One final thought as to why SOPs are important- through attrition and career changes, the water/wastewater industry is experiencing a very high turnover of personnel. With these frequent changes, it is important that the newly-hired individuals be provided a safe work environment. This environment should include well written standard operating procedures.

Who Should Develop/Write Standard Operating Procedures?

With respect to the developing and writing SOPs, this should be broken down into two categories:

  • Long-term planning for SOP development;
  • Writing individual SOPs.

The long-term planning segment will be covered in detail in future articles. Suffice it to say, that this deals with the “Big Picture” of your operation and deals with:

  • Determination of what activities / tasks require SOPs. This is a systematic approach that involves a team (operators, supervisors, maintenance, etc.) to brainstorm each job and thoroughly identify each task that is required to complete the job. Each task will then represent an SOP. Failure to do this properly may result in missing key tasks associated with a job or having too many tasks in one SOP (making the SOP long and difficult to follow). This component initially can be done by a facilitated process.
  • Developing an SOP hierarchy to prioritize which SOPs need to be developed first. The basis for this will consider the risks associated with the activity/task and the possible outcomes of failing to do the tasks properly. Outcomes include health and safety implications to staff as well as potential impacts to the public or environment.
  • Eliminate redundant SOPs and combine similar activities – for example, performing a circle check of your vehicle should be the same regardless of which department you work- having a variety of these SOPs can lead to confusion and inconsistency
  • Name and number the SOPs.

Once a detailed and prioritized list of tasks has been developed, it is now time to write the individual SOPs. In most cases, the best authors for SOPs are the subject matter experts- that is, the experienced operators/personnel who perform these tasks regularly.

A top down approach, where the SOPs are written at a management level may result in a challenging buy-in from the staff who will be using the SOP.  Allowing staff to actively participate in the process is a benefit that would be seen in effective and relevant SOPs where the precautions and steps for the task accurately reflect what is being done in the field.

This is not to say that there is no managerial or supervisory role in this process and that this is a “carte blanche” for the crew to do what they want. On the contrary, supervisors are ultimately responsible for the Health and Safety of their crews and subsequently the operation of the facility. Therefore, they must review and approve all SOPs to ensure that they do meet accepted standards. For example, if you are reviewing an SOP for personnel working at a height of greater than three (3) meters, you must ensure there is a requirement for fall protection equipment as required by the O.H. & S. Act.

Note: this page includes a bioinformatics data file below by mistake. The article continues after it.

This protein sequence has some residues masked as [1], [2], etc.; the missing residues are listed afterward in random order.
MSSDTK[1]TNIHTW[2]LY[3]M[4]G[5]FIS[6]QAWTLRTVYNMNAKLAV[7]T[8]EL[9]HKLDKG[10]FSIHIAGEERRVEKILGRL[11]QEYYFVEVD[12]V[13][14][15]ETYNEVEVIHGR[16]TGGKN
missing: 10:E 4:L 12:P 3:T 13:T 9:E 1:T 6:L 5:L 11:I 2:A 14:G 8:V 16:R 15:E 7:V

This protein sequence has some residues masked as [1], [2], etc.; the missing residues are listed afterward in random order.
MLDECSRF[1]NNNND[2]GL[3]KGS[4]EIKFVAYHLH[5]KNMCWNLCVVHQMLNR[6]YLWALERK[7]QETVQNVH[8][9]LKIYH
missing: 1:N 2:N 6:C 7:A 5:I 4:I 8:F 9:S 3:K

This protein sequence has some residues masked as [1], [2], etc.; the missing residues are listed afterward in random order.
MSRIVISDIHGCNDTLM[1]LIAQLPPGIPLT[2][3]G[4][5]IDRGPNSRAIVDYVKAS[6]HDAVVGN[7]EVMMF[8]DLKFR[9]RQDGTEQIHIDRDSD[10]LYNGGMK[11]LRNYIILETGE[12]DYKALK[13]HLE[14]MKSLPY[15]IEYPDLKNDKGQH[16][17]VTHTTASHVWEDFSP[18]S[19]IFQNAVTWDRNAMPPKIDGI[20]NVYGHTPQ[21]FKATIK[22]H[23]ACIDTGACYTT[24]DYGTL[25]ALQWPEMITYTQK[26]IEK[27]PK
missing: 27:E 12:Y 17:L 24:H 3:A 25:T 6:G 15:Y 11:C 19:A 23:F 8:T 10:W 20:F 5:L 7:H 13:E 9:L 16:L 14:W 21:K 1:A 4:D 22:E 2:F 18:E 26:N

Exceptions will occur as there are times when the staff will not likely be the subject matter experts. For example, a change in legislation that requires a subsequent change or development on a SOP;  or a new process/equipment (i.e. switching from gas chlorine to hypochlorite) that has been brought into the plant. In each of these cases, there will likely be no “subject matter experts” and therefore it will be incumbent upon the supervisor to develop associated SOPs. However, in these instances, when the SOP is required to be reviewed, evaluated, and re-written, the operators will once again be the subject matter experts and take responsibility for this process.

Having the work force contribute and write SOPs as part of their jobs might be a paradigm shift on how the process has worked in the past. This Participative Management approach to Standard Operating Procedures is extremely effective in achieving your objective of having well written SOPs that the staff will follow.

In the next article, we will go over the anatomy on an SOP and the SOP process for developing effective procedures.
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Ken MacDonnell is the Coordinator and Professor for the Advanced Water Systems Operation and Management Graduate Certificate program at Fleming College. He has over 20 years working in the water industry encompassing operational aspects of conventional water treatment and water distribution. Ken also has experience in management systems such as Health and Safety, DWQMS, developing Standard Operating Procedures, and Project Management.Ken has a B.Sc. in Environmental Engineering from the University of Guelph and is a Professional Engineer (PEO).